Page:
An example is in "The Rye Baker" by S. Ginsberg: Where he mistakenly claims that Red Rye Malt can be made by toasting Malted Rye. When it is, in fact, an extended fermentation of the malted Rye that brings out its extraordinary qualities. Toasting is a very poor substitute for the real thing.

It could very well be that this, and the subsequent post and articles I've read are mistaken as well. I simply have no idea.

Isand66's picture
Isand66

I only know from my own experience.  Some people have also tempered the grains which I forgot what the actual process is but I try not to make things overly complicated.

Yippee's picture
Yippee

Here's how to make red rye malt the right way at home:

https://youtu.be/CTa19hYag4Q

http://brotgost.blogspot.com/2019/06/red-rye-malt.html

Yippee 

 

alcophile's picture
alcophile

I, too, have wondered why Ginsberg got the red rye malt wrong. He has done a lot of research on Russian and Baltic breads and I'm surprised he did not mention that it is a fermented product, not just a toasted malt. The fermented product is not readily available in the US, but he could have mentioned that the toasted rye malt is only a (poor) substitute for the real thing when the real thing is unavailable.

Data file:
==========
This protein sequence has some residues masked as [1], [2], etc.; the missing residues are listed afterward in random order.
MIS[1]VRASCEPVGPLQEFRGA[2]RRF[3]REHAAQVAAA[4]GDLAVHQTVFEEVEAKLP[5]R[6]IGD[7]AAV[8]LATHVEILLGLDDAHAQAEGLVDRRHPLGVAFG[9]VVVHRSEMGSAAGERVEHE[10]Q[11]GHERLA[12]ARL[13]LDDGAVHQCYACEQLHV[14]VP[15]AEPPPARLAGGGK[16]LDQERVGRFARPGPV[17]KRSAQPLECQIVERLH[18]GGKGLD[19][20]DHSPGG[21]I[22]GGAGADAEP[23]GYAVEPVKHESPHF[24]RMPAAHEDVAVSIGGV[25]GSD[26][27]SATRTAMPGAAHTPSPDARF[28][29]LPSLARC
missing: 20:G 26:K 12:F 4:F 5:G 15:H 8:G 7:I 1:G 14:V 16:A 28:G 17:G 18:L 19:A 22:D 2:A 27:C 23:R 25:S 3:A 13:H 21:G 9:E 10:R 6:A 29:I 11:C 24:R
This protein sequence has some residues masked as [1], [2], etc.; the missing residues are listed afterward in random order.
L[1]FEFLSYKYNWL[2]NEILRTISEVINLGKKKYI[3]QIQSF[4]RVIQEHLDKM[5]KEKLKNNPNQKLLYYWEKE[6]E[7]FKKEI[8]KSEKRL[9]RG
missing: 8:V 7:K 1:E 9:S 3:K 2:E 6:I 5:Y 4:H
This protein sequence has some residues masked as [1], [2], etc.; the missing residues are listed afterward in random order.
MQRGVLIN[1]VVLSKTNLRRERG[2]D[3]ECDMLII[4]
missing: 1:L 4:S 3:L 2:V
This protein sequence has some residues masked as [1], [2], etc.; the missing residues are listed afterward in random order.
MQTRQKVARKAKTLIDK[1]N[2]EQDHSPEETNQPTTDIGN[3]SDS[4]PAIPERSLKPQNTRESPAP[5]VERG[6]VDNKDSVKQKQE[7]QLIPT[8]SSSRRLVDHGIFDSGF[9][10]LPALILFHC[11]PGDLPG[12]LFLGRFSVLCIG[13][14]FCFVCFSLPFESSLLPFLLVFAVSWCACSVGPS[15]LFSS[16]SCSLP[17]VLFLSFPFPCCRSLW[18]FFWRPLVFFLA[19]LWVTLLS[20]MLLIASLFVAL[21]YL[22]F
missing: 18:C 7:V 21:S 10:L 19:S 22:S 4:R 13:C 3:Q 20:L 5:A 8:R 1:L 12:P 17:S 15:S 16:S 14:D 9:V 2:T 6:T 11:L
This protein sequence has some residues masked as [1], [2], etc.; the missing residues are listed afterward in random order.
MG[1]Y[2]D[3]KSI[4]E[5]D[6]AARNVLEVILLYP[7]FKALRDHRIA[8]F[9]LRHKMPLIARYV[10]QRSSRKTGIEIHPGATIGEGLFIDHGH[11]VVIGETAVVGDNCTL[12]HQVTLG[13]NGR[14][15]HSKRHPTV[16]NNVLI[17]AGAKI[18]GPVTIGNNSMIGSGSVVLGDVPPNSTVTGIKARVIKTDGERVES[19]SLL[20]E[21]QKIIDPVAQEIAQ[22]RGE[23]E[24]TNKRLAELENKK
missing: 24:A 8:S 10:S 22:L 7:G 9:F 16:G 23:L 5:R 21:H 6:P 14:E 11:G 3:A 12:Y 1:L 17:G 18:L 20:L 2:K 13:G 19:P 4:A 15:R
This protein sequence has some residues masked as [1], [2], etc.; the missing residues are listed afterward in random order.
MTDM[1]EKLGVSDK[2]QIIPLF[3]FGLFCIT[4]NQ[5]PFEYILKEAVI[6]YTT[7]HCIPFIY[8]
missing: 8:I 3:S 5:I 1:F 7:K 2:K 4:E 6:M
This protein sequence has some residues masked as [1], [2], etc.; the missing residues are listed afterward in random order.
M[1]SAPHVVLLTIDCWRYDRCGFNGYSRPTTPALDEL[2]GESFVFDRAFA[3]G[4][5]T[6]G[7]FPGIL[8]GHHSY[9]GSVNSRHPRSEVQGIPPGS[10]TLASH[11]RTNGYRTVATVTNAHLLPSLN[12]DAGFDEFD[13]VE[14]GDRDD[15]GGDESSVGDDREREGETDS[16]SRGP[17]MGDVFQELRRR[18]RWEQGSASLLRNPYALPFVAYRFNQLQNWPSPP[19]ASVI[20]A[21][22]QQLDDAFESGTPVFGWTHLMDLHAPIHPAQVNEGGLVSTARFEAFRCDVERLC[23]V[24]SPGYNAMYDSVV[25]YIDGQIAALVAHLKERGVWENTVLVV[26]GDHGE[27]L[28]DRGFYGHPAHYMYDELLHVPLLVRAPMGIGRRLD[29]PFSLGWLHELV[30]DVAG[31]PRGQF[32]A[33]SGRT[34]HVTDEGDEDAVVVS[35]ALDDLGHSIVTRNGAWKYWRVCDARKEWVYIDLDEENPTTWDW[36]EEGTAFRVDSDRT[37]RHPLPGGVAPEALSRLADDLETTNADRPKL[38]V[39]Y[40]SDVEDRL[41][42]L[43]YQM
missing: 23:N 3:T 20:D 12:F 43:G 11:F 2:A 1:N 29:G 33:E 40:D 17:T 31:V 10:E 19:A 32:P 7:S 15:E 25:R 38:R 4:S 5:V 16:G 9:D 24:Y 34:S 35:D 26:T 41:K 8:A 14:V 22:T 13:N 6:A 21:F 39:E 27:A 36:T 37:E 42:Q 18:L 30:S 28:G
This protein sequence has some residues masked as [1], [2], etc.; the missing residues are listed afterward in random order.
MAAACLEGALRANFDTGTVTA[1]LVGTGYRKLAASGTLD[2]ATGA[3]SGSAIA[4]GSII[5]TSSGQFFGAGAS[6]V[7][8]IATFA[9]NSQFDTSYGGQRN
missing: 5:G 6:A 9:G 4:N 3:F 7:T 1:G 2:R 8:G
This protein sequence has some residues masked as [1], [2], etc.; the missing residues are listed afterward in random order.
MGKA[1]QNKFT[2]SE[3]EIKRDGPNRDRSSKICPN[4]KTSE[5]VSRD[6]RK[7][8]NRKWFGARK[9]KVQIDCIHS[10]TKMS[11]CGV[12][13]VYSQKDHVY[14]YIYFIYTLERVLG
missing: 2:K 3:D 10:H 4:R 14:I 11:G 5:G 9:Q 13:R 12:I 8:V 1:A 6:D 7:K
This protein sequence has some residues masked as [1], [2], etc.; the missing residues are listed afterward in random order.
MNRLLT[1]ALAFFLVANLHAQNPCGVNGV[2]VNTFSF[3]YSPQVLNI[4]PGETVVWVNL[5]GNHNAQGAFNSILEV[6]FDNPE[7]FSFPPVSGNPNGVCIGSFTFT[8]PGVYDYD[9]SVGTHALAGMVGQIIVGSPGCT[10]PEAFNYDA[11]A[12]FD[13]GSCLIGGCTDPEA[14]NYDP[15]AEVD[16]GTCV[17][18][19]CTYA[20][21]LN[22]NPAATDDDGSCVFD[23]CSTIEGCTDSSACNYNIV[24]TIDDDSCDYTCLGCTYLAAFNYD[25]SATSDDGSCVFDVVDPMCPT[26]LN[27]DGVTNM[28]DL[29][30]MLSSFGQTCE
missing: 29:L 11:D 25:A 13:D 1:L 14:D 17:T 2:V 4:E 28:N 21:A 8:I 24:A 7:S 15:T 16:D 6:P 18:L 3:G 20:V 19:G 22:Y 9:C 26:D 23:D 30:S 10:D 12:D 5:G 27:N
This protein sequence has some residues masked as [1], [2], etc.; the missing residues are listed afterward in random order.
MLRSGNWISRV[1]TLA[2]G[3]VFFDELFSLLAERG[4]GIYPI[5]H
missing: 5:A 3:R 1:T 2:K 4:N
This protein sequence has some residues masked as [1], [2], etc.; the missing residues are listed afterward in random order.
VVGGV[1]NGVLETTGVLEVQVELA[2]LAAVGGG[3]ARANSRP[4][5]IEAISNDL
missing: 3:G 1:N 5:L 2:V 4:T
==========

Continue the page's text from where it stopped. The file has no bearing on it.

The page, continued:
Not to pile on Ginsberg, but another ingredient that is wrong in the book is cumin. My research into this points to a mis-translation of other languages' word for caraway as cumin in English. Most (all?) of the internet translators give an incorrect translation. I don't believe that cumin is a common spice in northern Europe; caraway, on the other hand, is very common. Other books (Reinhart's Whole Grain Bread, for one) also seem to use cumin in northern European breads. I think this is an error, but I am more than willing to be corrected.

There are other quantity errors in the recipe ingredient tables that have caused some difficulty for me. I wish there was an errata for the book.